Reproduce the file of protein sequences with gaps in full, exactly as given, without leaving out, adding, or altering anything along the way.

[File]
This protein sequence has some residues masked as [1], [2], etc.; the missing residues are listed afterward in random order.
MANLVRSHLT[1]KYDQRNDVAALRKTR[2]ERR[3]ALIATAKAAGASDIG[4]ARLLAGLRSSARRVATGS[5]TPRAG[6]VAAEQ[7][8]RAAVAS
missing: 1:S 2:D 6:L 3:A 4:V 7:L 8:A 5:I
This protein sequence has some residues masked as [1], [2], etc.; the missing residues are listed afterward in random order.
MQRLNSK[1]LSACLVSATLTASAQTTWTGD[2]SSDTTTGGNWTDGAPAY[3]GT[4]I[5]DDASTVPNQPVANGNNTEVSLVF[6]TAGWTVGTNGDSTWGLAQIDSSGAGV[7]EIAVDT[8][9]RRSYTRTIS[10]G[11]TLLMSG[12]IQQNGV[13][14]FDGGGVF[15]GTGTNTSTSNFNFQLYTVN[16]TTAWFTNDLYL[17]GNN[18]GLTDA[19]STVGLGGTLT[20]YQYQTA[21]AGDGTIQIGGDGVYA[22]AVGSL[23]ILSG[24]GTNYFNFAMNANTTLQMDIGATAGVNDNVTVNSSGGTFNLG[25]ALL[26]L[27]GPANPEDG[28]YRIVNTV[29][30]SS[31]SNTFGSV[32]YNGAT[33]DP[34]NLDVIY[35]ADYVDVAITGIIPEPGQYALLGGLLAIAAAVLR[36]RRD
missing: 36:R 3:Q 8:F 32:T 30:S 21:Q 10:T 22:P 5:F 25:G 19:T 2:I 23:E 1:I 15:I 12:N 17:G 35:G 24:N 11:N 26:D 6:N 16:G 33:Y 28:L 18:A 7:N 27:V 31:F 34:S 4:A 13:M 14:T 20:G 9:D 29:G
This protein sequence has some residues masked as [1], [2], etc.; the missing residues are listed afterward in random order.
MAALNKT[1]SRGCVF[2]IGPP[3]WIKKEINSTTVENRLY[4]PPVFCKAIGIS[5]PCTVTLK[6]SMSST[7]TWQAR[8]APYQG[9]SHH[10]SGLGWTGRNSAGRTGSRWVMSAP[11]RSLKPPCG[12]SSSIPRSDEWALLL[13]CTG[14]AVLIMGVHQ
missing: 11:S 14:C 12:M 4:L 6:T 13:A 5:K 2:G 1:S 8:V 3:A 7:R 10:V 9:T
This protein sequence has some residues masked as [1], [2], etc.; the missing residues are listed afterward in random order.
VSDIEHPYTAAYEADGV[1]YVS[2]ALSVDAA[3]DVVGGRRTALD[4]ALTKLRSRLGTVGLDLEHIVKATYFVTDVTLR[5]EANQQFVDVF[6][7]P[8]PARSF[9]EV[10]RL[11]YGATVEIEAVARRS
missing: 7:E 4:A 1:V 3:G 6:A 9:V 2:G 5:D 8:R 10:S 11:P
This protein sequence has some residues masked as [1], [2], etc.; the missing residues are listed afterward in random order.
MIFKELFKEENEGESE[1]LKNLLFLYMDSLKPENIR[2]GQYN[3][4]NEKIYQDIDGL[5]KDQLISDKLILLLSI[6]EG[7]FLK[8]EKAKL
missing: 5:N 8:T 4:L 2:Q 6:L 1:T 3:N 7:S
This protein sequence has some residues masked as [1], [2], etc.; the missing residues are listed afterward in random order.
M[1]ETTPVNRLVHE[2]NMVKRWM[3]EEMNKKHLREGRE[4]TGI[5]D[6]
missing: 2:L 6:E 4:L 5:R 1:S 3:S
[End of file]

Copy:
This protein sequence has some residues masked as [1], [2], etc.; the missing residues are listed afterward in random order.
MANLVRSHLT[1]KYDQRNDVAALRKTR[2]ERR[3]ALIATAKAAGASDIG[4]ARLLAGLRSSARRVATGS[5]TPRAG[6]VAAEQ[7][8]RAAVAS
missing: 1:S 2:D 6:L 3:A 4:V 7:L 8:A 5:I
This protein sequence has some residues masked as [1], [2], etc.; the missing residues are listed afterward in random order.
MQRLNSK[1]LSACLVSATLTASAQTTWTGD[2]SSDTTTGGNWTDGAPAY[3]GT[4]I[5]DDASTVPNQPVANGNNTEVSLVF[6]TAGWTVGTNGDSTWGLAQIDSSGAGV[7]EIAVDT[8][9]RRSYTRTIS[10]G[11]TLLMSG[12]IQQNGV[13][14]FDGGGVF[15]GTGTNTSTSNFNFQLYTVN[16]TTAWFTNDLYL[17]GNN[18]GLTDA[19]STVGLGGTLT[20]YQYQTA[21]AGDGTIQIGGDGVYA[22]AVGSL[23]ILSG[24]GTNYFNFAMNANTTLQMDIGATAGVNDNVTVNSSGGTFNLG[25]ALL[26]L[27]GPANPEDG[28]YRIVNTV[29][30]SS[31]SNTFGSV[32]YNGAT[33]DP[34]NLDVIY[35]ADYVDVAITGIIPEPGQYALLGGLLAIAAAVLR[36]RRD
missing: 36:R 3:Q 8:F 32:T 30:S 21:Q 10:T 22:P 5:F 25:G 19:T 2:I 23:E 1:I 15:I 12:N 17:G 35:G 24:N 11:N 26:D 6:N 16:G 33:Y 28:L 18:A 7:N 27:V 31:F 34:S 4:A 13:M 14:T 20:G 9:D 29:G
This protein sequence has some residues masked as [1], [2], etc.; the missing residues are listed afterward in random order.
MAALNKT[1]SRGCVF[2]IGPP[3]WIKKEINSTTVENRLY[4]PPVFCKAIGIS[5]PCTVTLK[6]SMSST[7]TWQAR[8]APYQG[9]SHH[10]SGLGWTGRNSAGRTGSRWVMSAP[11]RSLKPPCG[12]SSSIPRSDEWALLL[13]CTG[14]AVLIMGVHQ
missing: 11:S 14:C 12:M 4:L 6:T 13:A 5:K 2:G 1:S 8:V 3:A 7:R 10:V 9:T
This protein sequence has some residues masked as [1], [2], etc.; the missing residues are listed afterward in random order.
VSDIEHPYTAAYEADGV[1]YVS[2]ALSVDAA[3]DVVGGRRTALD[4]ALTKLRSRLGTVGLDLEHIVKATYFVTDVTLR[5]EANQQFVDVF[6][7]P[8]PARSF[9]EV[10]RL[11]YGATVEIEAVARRS
missing: 7:E 4:A 1:V 3:G 6:A 9:V 2:G 5:D 8:R 10:S 11:P
This protein sequence has some residues masked as [1], [2], etc.; the missing residues are listed afterward in random order.
MIFKELFKEENEGESE[1]LKNLLFLYMDSLKPENIR[2]GQYN[3][4]NEKIYQDIDGL[5]KDQLISDKLILLLSI[6]EG[7]FLK[8]EKAKL
missing: 5:N 8:T 4:L 2:Q 6:L 1:T 3:N 7:S
This protein sequence has some residues masked as [1], [2], etc.; the missing residues are listed afterward in random order.
M[1]ETTPVNRLVHE[2]NMVKRWM[3]EEMNKKHLREGRE[4]TGI[5]D[6]
missing: 2:L 6:E 4:L 5:R 1:S 3:S